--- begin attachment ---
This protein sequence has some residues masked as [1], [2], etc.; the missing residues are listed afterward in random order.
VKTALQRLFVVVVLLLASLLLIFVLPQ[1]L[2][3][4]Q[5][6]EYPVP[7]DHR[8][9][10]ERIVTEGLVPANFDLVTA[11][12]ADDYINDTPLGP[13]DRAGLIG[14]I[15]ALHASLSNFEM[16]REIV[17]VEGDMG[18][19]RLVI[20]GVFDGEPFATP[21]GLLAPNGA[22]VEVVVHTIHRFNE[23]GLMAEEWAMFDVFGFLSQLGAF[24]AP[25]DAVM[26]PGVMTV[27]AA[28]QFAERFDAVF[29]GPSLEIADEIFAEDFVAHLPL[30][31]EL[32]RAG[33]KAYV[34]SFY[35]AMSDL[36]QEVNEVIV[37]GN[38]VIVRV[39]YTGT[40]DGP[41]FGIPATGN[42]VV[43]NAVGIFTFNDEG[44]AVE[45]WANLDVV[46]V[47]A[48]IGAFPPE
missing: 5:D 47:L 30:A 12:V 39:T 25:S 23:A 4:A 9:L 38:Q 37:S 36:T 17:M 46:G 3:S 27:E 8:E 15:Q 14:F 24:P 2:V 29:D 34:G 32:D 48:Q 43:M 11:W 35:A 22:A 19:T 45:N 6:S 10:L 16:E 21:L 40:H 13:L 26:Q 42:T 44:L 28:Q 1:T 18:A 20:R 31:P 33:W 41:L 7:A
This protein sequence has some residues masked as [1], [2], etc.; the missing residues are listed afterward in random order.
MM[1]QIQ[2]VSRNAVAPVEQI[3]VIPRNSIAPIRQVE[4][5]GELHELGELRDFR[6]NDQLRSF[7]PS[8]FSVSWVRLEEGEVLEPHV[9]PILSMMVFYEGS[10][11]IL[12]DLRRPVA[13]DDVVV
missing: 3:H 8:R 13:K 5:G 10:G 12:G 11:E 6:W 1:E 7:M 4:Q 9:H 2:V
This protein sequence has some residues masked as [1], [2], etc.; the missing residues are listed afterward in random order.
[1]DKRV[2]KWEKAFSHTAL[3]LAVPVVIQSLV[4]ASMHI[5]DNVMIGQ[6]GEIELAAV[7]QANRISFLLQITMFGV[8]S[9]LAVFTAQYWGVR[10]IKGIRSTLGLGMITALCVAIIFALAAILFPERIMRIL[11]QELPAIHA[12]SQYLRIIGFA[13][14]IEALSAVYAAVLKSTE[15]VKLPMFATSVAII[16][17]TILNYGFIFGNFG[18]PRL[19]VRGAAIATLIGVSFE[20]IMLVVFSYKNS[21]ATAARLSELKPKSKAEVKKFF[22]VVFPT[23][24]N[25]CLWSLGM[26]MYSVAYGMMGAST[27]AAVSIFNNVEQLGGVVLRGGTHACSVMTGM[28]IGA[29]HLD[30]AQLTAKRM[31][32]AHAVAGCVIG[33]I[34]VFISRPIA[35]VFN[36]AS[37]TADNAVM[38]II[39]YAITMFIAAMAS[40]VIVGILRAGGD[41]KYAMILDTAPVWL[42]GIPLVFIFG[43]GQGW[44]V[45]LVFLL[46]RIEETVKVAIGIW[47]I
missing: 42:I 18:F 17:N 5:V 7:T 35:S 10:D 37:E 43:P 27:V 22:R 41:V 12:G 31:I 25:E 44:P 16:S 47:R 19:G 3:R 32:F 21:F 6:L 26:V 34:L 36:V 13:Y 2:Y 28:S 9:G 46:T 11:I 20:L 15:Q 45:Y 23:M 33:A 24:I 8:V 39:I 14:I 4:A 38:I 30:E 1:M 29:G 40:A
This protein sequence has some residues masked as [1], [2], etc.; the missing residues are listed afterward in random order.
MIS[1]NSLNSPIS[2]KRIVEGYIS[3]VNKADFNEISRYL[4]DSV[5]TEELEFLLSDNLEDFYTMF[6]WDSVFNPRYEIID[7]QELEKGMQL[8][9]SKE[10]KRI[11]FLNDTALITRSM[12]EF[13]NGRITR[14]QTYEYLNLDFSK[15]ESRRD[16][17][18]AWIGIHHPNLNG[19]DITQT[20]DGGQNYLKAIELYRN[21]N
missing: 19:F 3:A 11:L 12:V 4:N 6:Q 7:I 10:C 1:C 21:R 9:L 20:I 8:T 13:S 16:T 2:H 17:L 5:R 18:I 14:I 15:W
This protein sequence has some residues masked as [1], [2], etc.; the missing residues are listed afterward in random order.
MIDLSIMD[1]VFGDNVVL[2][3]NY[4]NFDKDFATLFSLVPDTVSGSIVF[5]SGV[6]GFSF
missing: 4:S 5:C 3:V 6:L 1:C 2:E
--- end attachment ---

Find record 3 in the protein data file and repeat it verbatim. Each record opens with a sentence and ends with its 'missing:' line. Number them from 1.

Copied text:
This protein sequence has some residues masked as [1], [2], etc.; the missing residues are listed afterward in random order.
[1]DKRV[2]KWEKAFSHTAL[3]LAVPVVIQSLV[4]ASMHI[5]DNVMIGQ[6]GEIELAAV[7]QANRISFLLQITMFGV[8]S[9]LAVFTAQYWGVR[10]IKGIRSTLGLGMITALCVAIIFALAAILFPERIMRIL[11]QELPAIHA[12]SQYLRIIGFA[13][14]IEALSAVYAAVLKSTE[15]VKLPMFATSVAII[16][17]TILNYGFIFGNFG[18]PRL[19]VRGAAIATLIGVSFE[20]IMLVVFSYKNS[21]ATAARLSELKPKSKAEVKKFF[22]VVFPT[23][24]N[25]CLWSLGM[26]MYSVAYGMMGAST[27]AAVSIFNNVEQLGGVVLRGGTHACSVMTGM[28]IGA[29]HLD[30]AQLTAKRM[31][32]AHAVAGCVIG[33]I[34]VFISRPIA[35]VFN[36]AS[37]TADNAVM[38]II[39]YAITMFIAAMAS[40]VIVGILRAGGD[41]KYAMILDTAPVWL[42]GIPLVFIFG[43]GQGW[44]V[45]LVFLL[46]RIEETVKVAIGIW[47]I
missing: 42:I 18:F 17:N 5:V 7:T 35:S 10:D 37:E 43:P 27:V 22:R 41:V 12:G 31:I 25:E 44:P 16:S 47:R 19:G 3:R 32:F 21:F 6:L 26:V 34:L 36:V 13:Y 2:Y 28:S 9:G 46:T 11:I 20:L 15:Q 45:Y 23:M 33:A 24:I 8:V 39:I 14:I 4:A 38:I 30:E 1:M 29:G 40:A